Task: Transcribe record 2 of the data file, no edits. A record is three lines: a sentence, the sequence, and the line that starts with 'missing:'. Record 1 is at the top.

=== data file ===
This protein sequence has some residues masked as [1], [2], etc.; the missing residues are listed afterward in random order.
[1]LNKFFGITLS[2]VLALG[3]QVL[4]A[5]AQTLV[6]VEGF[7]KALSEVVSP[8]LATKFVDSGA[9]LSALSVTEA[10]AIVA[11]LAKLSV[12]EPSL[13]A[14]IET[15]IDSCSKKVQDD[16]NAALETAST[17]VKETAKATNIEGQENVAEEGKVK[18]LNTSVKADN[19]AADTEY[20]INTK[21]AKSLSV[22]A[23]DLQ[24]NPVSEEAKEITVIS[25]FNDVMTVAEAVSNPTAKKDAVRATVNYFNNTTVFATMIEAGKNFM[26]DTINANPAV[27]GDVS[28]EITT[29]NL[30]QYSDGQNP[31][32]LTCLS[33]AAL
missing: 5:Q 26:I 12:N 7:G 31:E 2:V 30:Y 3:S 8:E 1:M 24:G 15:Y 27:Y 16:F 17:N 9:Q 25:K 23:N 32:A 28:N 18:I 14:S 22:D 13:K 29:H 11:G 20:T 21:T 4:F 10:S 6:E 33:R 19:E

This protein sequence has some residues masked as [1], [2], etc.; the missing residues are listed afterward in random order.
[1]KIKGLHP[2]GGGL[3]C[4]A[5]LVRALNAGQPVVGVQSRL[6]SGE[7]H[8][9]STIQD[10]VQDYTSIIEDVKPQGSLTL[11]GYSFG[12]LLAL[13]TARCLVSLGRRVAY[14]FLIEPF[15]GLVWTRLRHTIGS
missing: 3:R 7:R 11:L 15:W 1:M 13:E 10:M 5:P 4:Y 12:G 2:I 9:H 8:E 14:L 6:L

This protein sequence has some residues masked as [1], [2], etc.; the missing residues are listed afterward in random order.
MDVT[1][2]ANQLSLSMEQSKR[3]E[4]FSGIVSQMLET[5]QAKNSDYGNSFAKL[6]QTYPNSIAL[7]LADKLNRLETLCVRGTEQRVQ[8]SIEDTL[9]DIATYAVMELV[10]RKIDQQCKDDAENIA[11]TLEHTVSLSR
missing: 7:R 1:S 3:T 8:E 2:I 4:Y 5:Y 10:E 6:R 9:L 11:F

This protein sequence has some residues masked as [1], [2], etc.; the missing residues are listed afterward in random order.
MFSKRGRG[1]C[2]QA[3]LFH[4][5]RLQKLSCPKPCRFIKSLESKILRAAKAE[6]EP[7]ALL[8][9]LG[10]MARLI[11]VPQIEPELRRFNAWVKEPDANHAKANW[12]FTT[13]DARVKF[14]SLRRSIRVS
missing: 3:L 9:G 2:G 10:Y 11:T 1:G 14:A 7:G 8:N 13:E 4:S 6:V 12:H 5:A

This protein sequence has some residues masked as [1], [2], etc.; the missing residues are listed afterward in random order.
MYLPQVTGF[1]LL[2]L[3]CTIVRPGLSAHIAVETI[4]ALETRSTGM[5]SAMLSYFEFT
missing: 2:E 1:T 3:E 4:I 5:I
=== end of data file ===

This protein sequence has some residues masked as [1], [2], etc.; the missing residues are listed afterward in random order.
[1]KIKGLHP[2]GGGL[3]C[4]A[5]LVRALNAGQPVVGVQSRL[6]SGE[7]H[8][9]STIQD[10]VQDYTSIIEDVKPQGSLTL[11]GYSFG[12]LLAL[13]TARCLVSLGRRVAY[14]FLIEPF[15]GLVWTRLRHTIGS
missing: 3:R 7:R 11:L 15:W 1:M 13:E 10:M 5:P 4:Y 12:G 2:I 9:H 8:E 14:L 6:L